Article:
Looking Past the Good Humor of a Good Humor Bar

With the ending of World War II came a new and renewed sense of patriotism, as well as an overall economic boost, leading to the domestic industrialization of commodity production, an expanding consumer market, and a desire for material goods in America.  Claes Oldenburg’s print, “Alphabet in the Form of a Good Humor Bar” is a direct response to the growing commercialization and materialism of the late 1960s.  Through the form and style of his print, Oldenburg critiques consumerism and the media and brings to light how superficial American culture has become while simultaneously interweaving complex ideas from the Pop Art and Fluxus movements into his work….

In [his work,] Oldenburg creates an object reminiscent of childhood that’s playful and innocent, yet also sensual and carnal.  Furthermore, the ice cream is quite enlarged and placed a little above the center on the page, creating the illusion that the viewer is looking up towards this monumental object. In addition, Oldenburg chose to leave unclean lines in his print.  He deliberately left faint sketch marks around the shape of the ice cream bar.  Stranger still, some of the letters in the ice cream bar are immaculately shaded and evenly colored, yet some are sloppily formed with blurry lines and barely filled in.

“Alphabet in the Form of a Good Humor Bar” quintessentially demonstrates Oldenburg’s style.  It’s humorous and almost comic-like, yet has soft and rounded textures that make the work sensual and almost erotic.  Oldenburg plays with this juxtaposition often, in order to be evocative and bring out the essence of the subjects he creates.  In his 1961 poem “I Am for an Art…” Oldenburg states, “I am for an art that embroils itself with the everyday crap & still comes out on top… I am for an art that takes its form from the lines of life itself, that twists and extends and accumulates and spits and drips… I am for the art that a kid licks, after peeling away the wrapper…” (Oldenburg, 1961)…. [Oldenburg] create[s] a very tactile and physical sensation for the viewer in order to evoke unconscious feelings the viewer may have towards the object that Oldenburg is portraying.  The irony is that Oldenburg uses common and seemingly emotionless objects and reveals the underlying significance of those objects in the context of popular culture.

Claes Oldenburg, Alphabet in the Form of a Good Humor Bar, 1970

“Alphabet in the Form of a Good Humor Bar” is not the only study Oldenburg has done on Good Humor bars. In 1963 Oldenburg created “Soft Fur Good Humors,” a display of four huge ice cream bars made of fake fur and stuffed with fluff.  The softness of the piece combined with the bright colors of the fake fur demonstrated the artificial nature of mass-produced food (Shanes, 2006).  Oldenburg also created a series of proposal designs for a huge sculpture of a looming giant ice cream bar.  Again, Oldenburg wants his audience to be reminded of the huge influence brands such as Good Humor have over the masses, and in turn, how tight of a grip commercialism has on America….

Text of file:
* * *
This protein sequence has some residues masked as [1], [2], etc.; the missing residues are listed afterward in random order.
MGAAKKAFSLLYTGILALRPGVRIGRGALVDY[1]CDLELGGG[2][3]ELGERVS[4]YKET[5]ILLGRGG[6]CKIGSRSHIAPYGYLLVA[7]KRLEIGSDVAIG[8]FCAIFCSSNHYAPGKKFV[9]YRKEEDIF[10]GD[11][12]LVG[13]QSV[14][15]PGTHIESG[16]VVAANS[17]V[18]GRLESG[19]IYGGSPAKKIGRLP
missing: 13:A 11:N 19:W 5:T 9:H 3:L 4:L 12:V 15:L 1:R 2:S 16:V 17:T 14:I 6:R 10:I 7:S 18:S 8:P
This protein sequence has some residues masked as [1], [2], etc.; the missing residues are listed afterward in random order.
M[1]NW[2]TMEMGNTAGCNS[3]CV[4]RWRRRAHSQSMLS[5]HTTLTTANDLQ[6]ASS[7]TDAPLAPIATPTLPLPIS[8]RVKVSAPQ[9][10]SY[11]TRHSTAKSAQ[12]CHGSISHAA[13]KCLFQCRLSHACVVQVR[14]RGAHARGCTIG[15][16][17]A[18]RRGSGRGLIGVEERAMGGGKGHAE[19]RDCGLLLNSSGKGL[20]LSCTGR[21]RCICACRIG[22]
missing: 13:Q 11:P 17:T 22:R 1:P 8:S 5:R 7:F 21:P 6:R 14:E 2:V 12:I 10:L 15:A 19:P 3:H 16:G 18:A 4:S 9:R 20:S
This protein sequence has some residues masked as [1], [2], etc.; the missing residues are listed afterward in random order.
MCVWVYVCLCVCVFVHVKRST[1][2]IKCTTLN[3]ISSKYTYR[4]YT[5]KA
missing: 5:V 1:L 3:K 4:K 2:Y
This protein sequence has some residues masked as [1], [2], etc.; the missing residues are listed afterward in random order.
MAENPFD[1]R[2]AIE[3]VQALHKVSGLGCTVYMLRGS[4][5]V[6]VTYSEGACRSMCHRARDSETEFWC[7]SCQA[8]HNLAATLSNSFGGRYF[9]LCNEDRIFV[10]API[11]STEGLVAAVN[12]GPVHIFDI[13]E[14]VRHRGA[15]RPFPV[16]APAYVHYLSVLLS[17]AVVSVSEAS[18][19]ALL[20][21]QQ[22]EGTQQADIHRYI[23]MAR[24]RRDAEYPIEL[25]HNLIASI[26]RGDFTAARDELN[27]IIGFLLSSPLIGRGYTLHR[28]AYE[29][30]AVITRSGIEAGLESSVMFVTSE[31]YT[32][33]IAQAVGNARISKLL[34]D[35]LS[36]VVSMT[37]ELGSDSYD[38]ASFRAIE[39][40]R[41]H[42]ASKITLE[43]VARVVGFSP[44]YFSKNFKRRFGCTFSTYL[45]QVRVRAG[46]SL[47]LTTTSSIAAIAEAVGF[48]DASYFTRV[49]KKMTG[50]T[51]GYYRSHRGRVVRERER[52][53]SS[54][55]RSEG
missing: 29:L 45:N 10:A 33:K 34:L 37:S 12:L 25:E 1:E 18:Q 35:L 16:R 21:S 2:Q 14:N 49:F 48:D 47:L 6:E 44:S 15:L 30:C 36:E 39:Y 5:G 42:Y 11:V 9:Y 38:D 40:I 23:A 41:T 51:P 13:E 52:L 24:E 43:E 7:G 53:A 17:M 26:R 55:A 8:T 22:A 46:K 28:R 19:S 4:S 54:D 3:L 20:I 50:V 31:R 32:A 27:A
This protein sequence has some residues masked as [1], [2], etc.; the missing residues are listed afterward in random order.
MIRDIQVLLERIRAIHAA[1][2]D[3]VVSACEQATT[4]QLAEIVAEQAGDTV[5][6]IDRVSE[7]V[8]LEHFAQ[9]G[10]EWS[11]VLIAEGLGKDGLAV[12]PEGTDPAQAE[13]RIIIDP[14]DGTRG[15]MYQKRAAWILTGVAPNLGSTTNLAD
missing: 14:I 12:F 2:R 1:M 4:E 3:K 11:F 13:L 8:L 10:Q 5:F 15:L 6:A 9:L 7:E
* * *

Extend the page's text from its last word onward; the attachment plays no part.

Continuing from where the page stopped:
Moreover, Oldenburg’s choice to produce “Alphabet in the Form of a Good Humor Bar” as a lithographic print speaks to his commentary of the mass-production of every-day commodities.  There were 250 prints in the series; this served to demonstrate the wise-spread commoditization of products in America through the representation of an iconic, recognizable, branded, product manufactured en mass.  Furthermore, it is interesting that Oldenburg chose to title his print with a well-known brand name “Good Humor Bar” rather than a more generic label such as “Ice Cream Bar.”

Claes Oldenburg’s art is fun and playful, yet tinted with a darker message.  Entrenched in the soft plastic, fake fur, and cartoon-like shapes of his pieces are grave reminders of the increasing trend of materialism in American culture.  Oldenburg plays with this motif of superficiality—popular culture has become superficial through the commoditization of merchandise and brand names, and dialectically, we have become to superficial to realize the consequences of this cultural shift. 


Carter, Jordan. “Exhibiting Fluxus: Decomposition Contained in Wait Later This Will Be Nothing: Editions by Dieter Roth.” Inside/Out. MoMa, 28 Mar. 2013. Web. 25 Feb. 2014.

“Pop Art, Artists and Art.” Modern and Contemporary Artists and Art. The-artists.org, n.d. Web. 18 Feb. 2014.

Robinson, Julia E. “Claes Oldenburg: Monumental Contingency.” Pop Art: Contemporary Perspectives. Princeton: Princeton University Art Museum, 2007. N. pag. Print.

Shanes, Eric. The Pop Art Tradition: Responding to Mass-culture. New York: Parkstone, 2006. Print.

Stiles, Kristine, and Peter Selz. Theories and Documents of Contemporary Art: A Sourcebook of Artists’ Writings. 2nd ed. Berkeley: University of California, 1996. Print.

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